Hayley Banks, aged 13, said: “They are defintily trying to change the system. You can see there is more time with pupils by the teachers. The school has been different since we came back in September.

Tommy Baxendale, aged 12, added: “We have seen changes. It’s been more fun to learn.

“In languages, they have made it so we do games. We do the learning, and then play the games to use what we’ve learned in a fun way.”

One the the biggest changes that will be seen in the coming years is the redevelopment of the school buildings.

It is not expected to be a complete rebuild of the site, but it is likely to be a major refurbishment and some new build elements.

Astrea chief executive Libby Nicholas, a trained teacher herself who keeps in touch with schools by coming in to teach lessons, said: “The Department for Education have confirmed that there will be a multimillion pound significant refurbishment.

“We have started the project work.

“Consultation has started with Jo. We want to make sure we are creating a school for the next 25 years, as we are expecting a surge of places, because there is a lot of housebuilding going on in this part of Doncaster.

“We are expecting the actual school building work to be in spring, 2019, with completion in 2020.

“Issues with the building will be put right, and it will look and feel significantly different. Some of the blocks will be refurbished, and we think there will be some new building.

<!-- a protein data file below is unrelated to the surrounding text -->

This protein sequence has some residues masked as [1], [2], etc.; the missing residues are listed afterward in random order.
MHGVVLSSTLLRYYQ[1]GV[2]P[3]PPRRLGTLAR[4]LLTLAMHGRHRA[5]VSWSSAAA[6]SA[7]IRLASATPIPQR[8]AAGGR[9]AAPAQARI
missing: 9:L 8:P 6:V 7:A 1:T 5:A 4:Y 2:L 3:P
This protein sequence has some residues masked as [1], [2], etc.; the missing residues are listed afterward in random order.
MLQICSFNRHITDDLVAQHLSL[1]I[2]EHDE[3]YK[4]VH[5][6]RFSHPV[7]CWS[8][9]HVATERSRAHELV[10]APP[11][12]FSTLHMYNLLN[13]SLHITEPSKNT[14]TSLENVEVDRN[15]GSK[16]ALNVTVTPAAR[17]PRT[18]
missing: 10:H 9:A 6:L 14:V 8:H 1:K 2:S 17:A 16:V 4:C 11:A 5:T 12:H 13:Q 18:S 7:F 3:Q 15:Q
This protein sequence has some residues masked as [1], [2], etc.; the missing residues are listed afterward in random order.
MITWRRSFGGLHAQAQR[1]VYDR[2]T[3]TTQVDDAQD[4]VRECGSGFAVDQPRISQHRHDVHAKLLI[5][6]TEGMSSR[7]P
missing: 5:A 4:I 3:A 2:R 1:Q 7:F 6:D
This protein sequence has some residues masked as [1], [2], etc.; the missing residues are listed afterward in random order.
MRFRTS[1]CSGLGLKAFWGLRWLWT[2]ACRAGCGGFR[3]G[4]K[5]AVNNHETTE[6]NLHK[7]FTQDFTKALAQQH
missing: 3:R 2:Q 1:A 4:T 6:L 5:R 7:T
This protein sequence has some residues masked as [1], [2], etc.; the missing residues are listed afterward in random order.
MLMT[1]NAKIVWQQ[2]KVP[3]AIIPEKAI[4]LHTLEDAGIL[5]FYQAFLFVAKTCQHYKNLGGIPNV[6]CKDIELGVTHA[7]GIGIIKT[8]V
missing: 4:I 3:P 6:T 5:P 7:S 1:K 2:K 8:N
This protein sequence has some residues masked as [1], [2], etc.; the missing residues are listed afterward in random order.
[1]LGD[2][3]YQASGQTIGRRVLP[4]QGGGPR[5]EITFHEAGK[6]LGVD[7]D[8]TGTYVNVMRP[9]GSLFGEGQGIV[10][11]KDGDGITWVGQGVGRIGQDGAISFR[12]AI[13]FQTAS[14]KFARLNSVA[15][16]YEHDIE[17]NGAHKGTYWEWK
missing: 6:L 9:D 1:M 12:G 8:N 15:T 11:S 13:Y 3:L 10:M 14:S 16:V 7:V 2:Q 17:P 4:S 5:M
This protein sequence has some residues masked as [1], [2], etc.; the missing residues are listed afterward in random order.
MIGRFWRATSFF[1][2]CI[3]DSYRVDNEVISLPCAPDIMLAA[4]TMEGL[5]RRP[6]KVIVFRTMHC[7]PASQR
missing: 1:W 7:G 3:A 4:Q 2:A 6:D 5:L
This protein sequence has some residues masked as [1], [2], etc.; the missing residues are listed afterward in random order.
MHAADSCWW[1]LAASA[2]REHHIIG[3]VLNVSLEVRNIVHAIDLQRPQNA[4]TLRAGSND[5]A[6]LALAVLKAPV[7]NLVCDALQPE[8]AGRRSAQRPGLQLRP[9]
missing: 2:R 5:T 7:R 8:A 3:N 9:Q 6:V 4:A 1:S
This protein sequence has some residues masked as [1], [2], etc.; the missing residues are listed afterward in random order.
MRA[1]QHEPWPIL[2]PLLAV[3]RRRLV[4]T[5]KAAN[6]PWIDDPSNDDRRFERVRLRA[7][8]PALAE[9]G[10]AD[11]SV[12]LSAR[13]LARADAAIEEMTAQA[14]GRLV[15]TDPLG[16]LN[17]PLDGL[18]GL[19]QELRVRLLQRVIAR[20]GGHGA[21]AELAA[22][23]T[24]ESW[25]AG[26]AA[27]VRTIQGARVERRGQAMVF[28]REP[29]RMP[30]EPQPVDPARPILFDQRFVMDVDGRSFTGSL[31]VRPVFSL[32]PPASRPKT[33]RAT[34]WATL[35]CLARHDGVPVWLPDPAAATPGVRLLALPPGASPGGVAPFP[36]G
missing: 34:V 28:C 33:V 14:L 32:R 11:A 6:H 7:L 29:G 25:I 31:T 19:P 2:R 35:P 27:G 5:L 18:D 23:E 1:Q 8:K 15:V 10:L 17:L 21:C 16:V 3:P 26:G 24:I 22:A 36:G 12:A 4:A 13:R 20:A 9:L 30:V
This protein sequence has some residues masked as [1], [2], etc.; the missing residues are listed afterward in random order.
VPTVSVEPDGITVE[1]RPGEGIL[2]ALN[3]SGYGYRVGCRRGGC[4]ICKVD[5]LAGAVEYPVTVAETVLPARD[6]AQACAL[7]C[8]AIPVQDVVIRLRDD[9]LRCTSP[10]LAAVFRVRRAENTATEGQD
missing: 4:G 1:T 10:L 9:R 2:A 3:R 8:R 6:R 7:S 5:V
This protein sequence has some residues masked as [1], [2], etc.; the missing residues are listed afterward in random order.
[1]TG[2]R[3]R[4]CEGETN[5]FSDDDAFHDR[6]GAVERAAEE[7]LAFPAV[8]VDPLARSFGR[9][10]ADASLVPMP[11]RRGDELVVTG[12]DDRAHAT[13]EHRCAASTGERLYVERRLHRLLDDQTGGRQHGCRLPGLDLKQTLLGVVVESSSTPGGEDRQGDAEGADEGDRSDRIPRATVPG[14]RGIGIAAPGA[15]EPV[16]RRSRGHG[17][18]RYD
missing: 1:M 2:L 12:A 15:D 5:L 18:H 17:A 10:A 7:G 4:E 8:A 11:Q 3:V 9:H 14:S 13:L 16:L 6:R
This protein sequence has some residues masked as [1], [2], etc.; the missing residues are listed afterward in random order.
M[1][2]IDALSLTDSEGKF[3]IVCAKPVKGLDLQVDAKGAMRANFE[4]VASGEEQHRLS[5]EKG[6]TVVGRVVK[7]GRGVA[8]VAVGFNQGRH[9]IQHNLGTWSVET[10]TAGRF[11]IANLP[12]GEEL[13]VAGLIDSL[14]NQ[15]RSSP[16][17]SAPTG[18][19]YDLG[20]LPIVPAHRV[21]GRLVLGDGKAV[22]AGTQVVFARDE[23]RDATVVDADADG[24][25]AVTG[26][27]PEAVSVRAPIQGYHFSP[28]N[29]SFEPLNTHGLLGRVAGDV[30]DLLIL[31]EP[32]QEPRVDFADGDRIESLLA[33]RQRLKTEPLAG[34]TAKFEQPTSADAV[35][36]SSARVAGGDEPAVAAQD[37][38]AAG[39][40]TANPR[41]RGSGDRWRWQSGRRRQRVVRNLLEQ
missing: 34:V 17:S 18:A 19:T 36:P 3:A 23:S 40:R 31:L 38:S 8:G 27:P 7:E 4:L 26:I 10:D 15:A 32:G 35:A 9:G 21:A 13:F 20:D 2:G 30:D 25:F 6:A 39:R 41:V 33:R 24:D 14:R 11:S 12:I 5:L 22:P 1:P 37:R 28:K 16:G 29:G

“The monitoring board at Ofsted has recognised improvements and now says the school is taking effective action.”

She said the trust aimed to support the school by taking control of issues such as administrative matters, so the headteacher and teachers could concentrate on educating the pupils.

They have their own bank of supply teachers, to save money paid out to agencies when they need teachers to come in to cover for absent staff.

The school is also home to a sports college, which will be retained. But the plan is to expand the current sixth form arrangements, to allow for more A-levels to be taught, and to allow pupils to stay at the school, on Weston Road, Balby rather than travelling out of the area after they reach 16.

Mrs Cater plans to ask the year 11 pupils what they would like to see brought in as A-level courses.

Astrea is also looking to bring in teacher secondments between Woodfield and some if its feeder schools, which it also runs, to help see what they can do support each other.

Mrs Cater said: “Our job is to serve the pupils and their parents, and it is the greatest privilege.

“I think this is going to be the most rapid school improvement story, if you think about the previous situation, and WCAT, which was a high profile failure of the system.

“The successful things that Astrea wants to do should make sure the community is served as it should be.

“This will be the most improved school in the area. Every single day counts for these children.”

Who are Astrea?

The Astrea Academies Trust runs five schools in Doncaster, and 25 nationally.

The organisation was set up in 2016, after the Government had looked to increase the capacity of the education system, originally under the name Reach4, after what was originally its parent trust, Reach 2, being awarded Government ‘northern hub’ funding to boost standards in ‘challenging and disadvantaged areas’.

It is now independent and no longer supported by Reach 2.

It was renamed as  Astrea last year after the Greek goddess of justice.

Ms Nicholas said last year Astrea did not subscribe to the ‘schooling’ stance of a results-driven philosophy but rather state emphatically that education is about much more than just attainment.”